A century earlier, Honoré de Balzac advised men that the secret to having wives who were satisfied to be slaves was to persuade them that they were queens, that domestic service was part of the glory of their reign. But if to love was to serve, and to serve was the glory of reigning, Beauvoir asked: why didn't men want to share in it?
As she put it in an essay after The Second Sex:
With all the twaddle that has been written about the splendour of such generosity, why not give the man his chance to participate in such devotion, in the self-negation that is considered the enviable lot of women?
On my reading, Beauvoir's objection to the 'strong woman' of Proverbs 31 isn't that she's strong – nor even, necessarily, that she's self-sacrificial. It's that we never hear her side of the story, so it's impossible to know whether her industriousness flows freely from her values and vision for her life, or from conformity to the ideal of industriousness, to the idea that her raison d'être is the comfort and convenience she gives others.
In the 70 years since the publication of The Second Sex, more women have entered work, and feminists have coined new terminology to name the kinds of weight today's 'strong women' are expected to carry – the mental load, the double burden, the third shift. But on this subject, Beauvoir's voice is still worth hearing. Her point was not that the work that is needed to maintain life doesn't matter, nor that economically productive or creative labour is inherently more valuable than care. On her view, fiscal work is no guarantee of women's freedom, caring for and being cared for by others is a central part of what makes us human, and without care and caring human beings struggle to thrive.
The independent woman understands that in many respects what the 'strong woman' does should be honoured – but she doesn't think that 'love' means doing it all alone.
- Being and drunkenness: how to party like an existentialist | Aeon Ideas ›
- Simone de Beauvoir's political philosophy resonates today - Big Think ›
How would the ability to genetically customize children change society? Sci-fi author Eugene Clark explores the future on our horizon in Volume I of the "Genetic Pressure" series.
- A new sci-fi book series called "Genetic Pressure" explores the scientific and moral implications of a world with a burgeoning designer baby industry.
- It's currently illegal to implant genetically edited human embryos in most nations, but designer babies may someday become widespread.
- While gene-editing technology could help humans eliminate genetic diseases, some in the scientific community fear it may also usher in a new era of eugenics.
Tribalism and discrimination<p>One question the "Genetic Pressure" series explores: What would tribalism and discrimination look like in a world with designer babies? As designer babies grow up, they could be noticeably different from other people, potentially being smarter, more attractive and healthier. This could breed resentment between the groups—as it does in the series.</p><p>"[Designer babies] slowly find that 'everyone else,' and even their own parents, becomes less and less tolerable," author Eugene Clark told Big Think. "Meanwhile, everyone else slowly feels threatened by the designer babies."</p><p>For example, one character in the series who was born a designer baby faces discrimination and harassment from "normal people"—they call her "soulless" and say she was "made in a factory," a "consumer product." </p><p>Would such divisions emerge in the real world? The answer may depend on who's able to afford designer baby services. If it's only the ultra-wealthy, then it's easy to imagine how being a designer baby could be seen by society as a kind of hyper-privilege, which designer babies would have to reckon with. </p><p>Even if people from all socioeconomic backgrounds can someday afford designer babies, people born designer babies may struggle with tough existential questions: Can they ever take full credit for things they achieve, or were they born with an unfair advantage? To what extent should they spend their lives helping the less fortunate? </p>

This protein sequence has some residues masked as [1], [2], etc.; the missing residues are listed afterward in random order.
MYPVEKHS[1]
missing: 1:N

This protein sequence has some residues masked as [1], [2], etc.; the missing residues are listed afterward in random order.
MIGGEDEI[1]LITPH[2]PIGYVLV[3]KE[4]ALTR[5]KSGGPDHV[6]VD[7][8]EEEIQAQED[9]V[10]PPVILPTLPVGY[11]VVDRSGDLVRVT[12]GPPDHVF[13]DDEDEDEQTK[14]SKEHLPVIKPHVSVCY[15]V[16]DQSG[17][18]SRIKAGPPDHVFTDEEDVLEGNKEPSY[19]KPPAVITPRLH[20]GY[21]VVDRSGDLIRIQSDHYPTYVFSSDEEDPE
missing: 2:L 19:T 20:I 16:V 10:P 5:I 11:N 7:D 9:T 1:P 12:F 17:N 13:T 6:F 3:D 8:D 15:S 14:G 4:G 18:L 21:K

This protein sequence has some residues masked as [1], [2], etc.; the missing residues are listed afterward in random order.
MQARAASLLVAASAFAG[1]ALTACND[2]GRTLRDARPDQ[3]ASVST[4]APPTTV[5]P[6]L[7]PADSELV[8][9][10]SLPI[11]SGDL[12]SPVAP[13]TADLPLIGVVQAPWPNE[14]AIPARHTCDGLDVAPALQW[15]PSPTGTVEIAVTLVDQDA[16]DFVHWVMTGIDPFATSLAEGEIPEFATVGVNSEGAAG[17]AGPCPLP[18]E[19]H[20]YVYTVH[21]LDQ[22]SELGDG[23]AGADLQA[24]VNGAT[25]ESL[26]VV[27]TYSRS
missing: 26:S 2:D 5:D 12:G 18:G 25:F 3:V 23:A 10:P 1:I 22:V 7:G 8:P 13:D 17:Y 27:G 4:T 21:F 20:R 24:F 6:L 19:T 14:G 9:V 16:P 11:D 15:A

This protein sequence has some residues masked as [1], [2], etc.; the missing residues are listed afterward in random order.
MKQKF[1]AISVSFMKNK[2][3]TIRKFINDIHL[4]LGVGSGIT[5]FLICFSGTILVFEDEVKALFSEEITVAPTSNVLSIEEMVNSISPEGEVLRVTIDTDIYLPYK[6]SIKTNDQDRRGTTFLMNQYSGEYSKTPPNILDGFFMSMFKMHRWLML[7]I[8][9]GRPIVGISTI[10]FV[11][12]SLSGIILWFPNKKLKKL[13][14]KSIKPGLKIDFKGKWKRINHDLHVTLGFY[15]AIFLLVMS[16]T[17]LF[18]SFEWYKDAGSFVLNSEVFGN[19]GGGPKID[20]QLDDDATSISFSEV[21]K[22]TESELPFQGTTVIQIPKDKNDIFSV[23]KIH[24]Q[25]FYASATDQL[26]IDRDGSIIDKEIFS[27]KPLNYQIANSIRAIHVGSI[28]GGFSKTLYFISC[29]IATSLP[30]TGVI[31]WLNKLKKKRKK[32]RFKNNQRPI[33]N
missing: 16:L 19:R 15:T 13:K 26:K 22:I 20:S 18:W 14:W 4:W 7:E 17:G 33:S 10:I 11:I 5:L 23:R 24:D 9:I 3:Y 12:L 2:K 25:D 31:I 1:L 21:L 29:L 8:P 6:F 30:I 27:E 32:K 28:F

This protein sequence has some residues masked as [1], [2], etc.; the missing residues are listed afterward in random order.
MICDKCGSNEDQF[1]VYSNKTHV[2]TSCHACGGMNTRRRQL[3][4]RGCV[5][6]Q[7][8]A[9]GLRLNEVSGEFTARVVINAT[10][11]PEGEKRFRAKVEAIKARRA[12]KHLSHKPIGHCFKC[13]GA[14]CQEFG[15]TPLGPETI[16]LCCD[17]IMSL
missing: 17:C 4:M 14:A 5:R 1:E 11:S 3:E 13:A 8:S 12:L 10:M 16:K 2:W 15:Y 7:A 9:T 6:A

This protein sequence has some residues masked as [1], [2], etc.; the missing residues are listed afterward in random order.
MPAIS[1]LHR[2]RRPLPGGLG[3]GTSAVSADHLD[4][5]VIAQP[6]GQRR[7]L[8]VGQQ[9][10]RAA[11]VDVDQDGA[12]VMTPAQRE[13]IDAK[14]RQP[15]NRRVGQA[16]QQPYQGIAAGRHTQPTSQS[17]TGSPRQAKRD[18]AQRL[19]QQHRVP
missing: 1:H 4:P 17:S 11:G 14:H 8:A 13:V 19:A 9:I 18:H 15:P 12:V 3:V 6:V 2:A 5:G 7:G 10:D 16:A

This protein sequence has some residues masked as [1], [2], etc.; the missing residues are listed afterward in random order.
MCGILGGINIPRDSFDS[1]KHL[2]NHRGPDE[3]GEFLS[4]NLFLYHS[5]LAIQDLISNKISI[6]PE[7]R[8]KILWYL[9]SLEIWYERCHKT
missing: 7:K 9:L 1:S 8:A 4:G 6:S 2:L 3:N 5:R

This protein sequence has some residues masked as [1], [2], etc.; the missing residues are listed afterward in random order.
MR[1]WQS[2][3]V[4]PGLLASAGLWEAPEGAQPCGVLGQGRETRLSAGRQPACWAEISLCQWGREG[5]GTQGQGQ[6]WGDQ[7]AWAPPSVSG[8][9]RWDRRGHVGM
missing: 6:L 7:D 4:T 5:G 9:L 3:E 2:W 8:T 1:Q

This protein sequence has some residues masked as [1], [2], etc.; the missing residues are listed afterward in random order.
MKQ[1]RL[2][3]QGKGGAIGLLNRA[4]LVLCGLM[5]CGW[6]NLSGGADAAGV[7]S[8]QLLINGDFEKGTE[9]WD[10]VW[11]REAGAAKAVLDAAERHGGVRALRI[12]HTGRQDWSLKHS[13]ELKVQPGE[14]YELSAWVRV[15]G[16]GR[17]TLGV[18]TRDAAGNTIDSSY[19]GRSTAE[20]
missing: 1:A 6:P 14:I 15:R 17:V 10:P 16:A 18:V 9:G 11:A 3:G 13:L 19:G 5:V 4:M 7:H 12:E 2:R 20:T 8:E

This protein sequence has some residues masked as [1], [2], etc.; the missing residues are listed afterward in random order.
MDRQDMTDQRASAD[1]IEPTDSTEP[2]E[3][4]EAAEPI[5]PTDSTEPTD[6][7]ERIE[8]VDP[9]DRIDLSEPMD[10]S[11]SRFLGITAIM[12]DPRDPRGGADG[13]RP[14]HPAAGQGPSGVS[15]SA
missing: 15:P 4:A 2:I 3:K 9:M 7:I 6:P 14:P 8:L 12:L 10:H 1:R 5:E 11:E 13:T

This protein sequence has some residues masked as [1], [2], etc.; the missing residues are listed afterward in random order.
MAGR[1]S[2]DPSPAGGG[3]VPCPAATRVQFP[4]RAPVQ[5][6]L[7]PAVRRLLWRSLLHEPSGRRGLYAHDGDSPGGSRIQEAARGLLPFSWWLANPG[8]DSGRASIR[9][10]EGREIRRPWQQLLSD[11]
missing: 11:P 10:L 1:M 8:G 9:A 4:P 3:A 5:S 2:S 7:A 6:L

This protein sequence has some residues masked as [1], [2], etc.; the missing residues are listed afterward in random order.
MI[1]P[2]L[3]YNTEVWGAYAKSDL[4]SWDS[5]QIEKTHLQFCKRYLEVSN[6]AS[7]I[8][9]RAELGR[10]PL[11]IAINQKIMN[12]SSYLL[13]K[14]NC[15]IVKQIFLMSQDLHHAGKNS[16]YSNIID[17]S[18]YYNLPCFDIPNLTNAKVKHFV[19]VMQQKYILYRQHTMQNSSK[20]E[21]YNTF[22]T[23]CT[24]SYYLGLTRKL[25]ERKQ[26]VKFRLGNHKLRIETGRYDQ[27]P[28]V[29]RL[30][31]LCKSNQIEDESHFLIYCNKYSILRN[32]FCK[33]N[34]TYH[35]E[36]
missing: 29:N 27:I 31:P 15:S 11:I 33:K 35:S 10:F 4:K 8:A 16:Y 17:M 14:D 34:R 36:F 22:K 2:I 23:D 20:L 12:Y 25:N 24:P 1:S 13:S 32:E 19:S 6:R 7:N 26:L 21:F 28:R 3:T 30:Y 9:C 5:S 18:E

Sexuality dilemmas<p>Sexuality presents another set of thorny questions. If a designer baby industry someday allows people to optimize humans for attractiveness, designer babies could grow up to find themselves surrounded by ultra-attractive people. That may not sound like a big problem.</p><p>But consider that, if designer babies someday become the standard way to have children, there'd necessarily be a years-long gap in which only some people are having designer babies. Meanwhile, the rest of society would be having children the old-fashioned way. So, in terms of attractiveness, society could see increasingly apparent disparities in physical appearances between the two groups. "Normal people" could begin to seem increasingly ugly.</p><p>But ultra-attractive people who were born designer babies could face problems, too. One could be the loss of body image. </p><p>When designer babies grow up in the "Genetic Pressure" series, men look like all the other men, and women look like all the other women. This homogeneity of physical appearance occurs because parents of designer babies start following trends, all choosing similar traits for their children: tall, athletic build, olive skin, etc. </p><p>Sure, facial traits remain relatively unique, but everyone's more or less equally attractive. And this causes strange changes to sexual preferences.</p><p>"In a society of sexual equals, they start looking for other differentiators," he said, noting that violet-colored eyes become a rare trait that genetically engineered humans find especially attractive in the series.</p><p>But what about sexual relationships between genetically engineered humans and "normal" people? In the "Genetic Pressure" series, many "normal" people want to have kids with (or at least have sex with) genetically engineered humans. But a minority of engineered humans oppose breeding with "normal" people, and this leads to an ideology that considers engineered humans to be racially supreme. </p>